I am content with using a parallel port and i don't see how it could be a hindrance to the project.


    --- appear to contradict each other
    Does laptop have a parallel port? My laptop does not have it. Instead it has a single port which has dimensions of serial port but has 18 pins.

    What do u want to do exactly?
     
  7. eptheta

    eptheta

    188
    0
    Dec 20, 2009
    I've posted this earlier. I think it is rather clear. Let's say broadly i want to make a remote controlled car. So i'm starting small (with the motor) and will build upwards.

    Hope you can help.
     
  8. (*steve*)

    (*steve*) ¡sǝpodᴉʇuɐ ǝɥʇ ɹɐǝɥd Moderator

    25,178
    2,690
    Jan 21, 2010
    OK, if it's a remote controlled car then you've now got a circuit that can reverse the motor.

    The next thing is some way of getting the signal to the car. There are a number of options, infra-red, RF, ultrasonic, etc. You need to decide which is best/easiest for you.

    Once you've decided that you need to determine how best to encode and decode commands on that signal so as to get information transmitted from the controller to the car.

    Then you need to determine how these commands will be translated into actions (e.g. setting motor direction).

    You might like to consider small 433MHz transceiver modules (like these for example).

    Your next task is to figure out a way of sending data across the link. A comparatively easy way is to use a PICAXE. Google "picaxe 433" for a list of links describing how to do this.

    Then is the easy part of interfacing one picaxe to a couple of buttons and the other to the motor.

    Once you have the basics right you are just a little software away from making it do more fancy stuff.
     
  9. saurabh17g

    saurabh17g

    72
    0
    Mar 8, 2010
    I read the datasheet of DR3100 and my understanding is that it is ASK trans-receiver.
    Still there is a better way. Use Max 7032 FSK tx.rx . FSK is more robust to noise and interference. I do not know the availibilty, cost and bandwidth of MAX 7032. Also , after reading the datasheet http://datasheets.maxim-ic.com/en/ds/MAX7032.pdf, i found that it requires NRZ or Manchester encoding which you have to implement at the output of your PC.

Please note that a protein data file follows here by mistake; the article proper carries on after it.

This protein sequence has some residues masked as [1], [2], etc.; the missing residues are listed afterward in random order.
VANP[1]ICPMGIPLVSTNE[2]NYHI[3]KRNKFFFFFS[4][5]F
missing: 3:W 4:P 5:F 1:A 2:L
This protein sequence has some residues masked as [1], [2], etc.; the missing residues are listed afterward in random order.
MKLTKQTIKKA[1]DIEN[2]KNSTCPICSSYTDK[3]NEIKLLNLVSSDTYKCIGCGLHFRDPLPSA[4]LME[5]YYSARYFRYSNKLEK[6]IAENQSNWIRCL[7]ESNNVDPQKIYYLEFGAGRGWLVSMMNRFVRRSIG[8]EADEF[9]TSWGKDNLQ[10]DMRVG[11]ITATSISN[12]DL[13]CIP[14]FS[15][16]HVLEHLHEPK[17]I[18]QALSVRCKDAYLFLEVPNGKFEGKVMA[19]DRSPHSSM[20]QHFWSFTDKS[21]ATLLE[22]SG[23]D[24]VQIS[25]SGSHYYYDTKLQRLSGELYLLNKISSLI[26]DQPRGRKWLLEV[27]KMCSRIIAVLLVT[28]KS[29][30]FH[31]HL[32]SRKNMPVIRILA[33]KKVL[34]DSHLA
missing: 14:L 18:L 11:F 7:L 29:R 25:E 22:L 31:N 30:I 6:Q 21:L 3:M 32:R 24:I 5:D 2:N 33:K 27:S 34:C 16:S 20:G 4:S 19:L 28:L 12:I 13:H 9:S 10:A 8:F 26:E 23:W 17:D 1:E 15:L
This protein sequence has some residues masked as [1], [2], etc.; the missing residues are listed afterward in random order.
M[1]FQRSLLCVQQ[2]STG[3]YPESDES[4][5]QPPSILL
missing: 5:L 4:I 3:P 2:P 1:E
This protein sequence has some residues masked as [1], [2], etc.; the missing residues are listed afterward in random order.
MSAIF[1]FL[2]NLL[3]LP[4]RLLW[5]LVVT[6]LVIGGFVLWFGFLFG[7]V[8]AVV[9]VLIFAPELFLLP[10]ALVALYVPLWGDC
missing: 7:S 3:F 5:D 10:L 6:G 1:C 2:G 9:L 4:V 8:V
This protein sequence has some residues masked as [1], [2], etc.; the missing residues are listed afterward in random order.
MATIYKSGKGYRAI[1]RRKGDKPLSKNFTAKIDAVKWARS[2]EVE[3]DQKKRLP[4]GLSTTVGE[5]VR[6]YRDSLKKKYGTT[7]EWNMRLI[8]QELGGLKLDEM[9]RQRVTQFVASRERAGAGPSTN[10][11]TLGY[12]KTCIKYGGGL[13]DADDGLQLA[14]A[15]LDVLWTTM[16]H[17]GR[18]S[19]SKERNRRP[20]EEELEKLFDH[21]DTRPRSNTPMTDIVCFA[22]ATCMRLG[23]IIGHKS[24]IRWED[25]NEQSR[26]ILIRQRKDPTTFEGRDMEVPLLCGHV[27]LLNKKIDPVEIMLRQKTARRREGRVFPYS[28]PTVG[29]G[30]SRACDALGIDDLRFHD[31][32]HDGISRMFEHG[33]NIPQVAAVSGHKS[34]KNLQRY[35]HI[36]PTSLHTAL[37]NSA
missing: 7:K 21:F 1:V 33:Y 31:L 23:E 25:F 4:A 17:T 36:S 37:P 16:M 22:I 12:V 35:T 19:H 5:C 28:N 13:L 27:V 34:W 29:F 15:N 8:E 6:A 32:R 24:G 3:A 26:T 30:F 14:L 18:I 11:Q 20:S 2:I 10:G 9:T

PC->parallel port->coding circuit(level of PC converted to NRZ or manchester)->MAX7032 PCB(as tx)
    At receiver-> MAX7032 PCB(as rx)->decoding circuit(level NRZ or manchester to analog voltage levels to control motor)-> motor circuit.

    @Steve:
    Your next task is to figure out a way of sending data across the link. A comparatively easy way is to use a PICAXE. Google "picaxe 433" for a list of links describing how to do this.

    Then is the easy part of interfacing one picaxe to a couple of buttons and the other to the motor.

    why the PICAXE is needed? that ASK ic is transmitter /receiver.
    so it will send data across the link
     
    Last edited: Mar 12, 2010
  10. eptheta

    eptheta

    188
    0
    Dec 20, 2009
    Finally we're on the right track ! Thanks for returning steve !
    @saurabh17g, I'm a complete beginner when it comes to analog circuitry, so i'm not sure what to expect from the modules you mentioned. However, i will still try and buy them if they are available. Oh also, thanks a lot for your help around here.

    At the end of the day, i'm looking for the easiest way of transmitting data. I'm not into anything too fancy, and i don't 'need' too much range of operation... So i'm open to the most convenient option(which i'm hoping you can suggest).
    I looked up the 433Mhz modules and they seem promising. I hope i can get my hands onto a few. It will take a bit of figuring out, but i think i may be able to manage. However i want to keep my options open.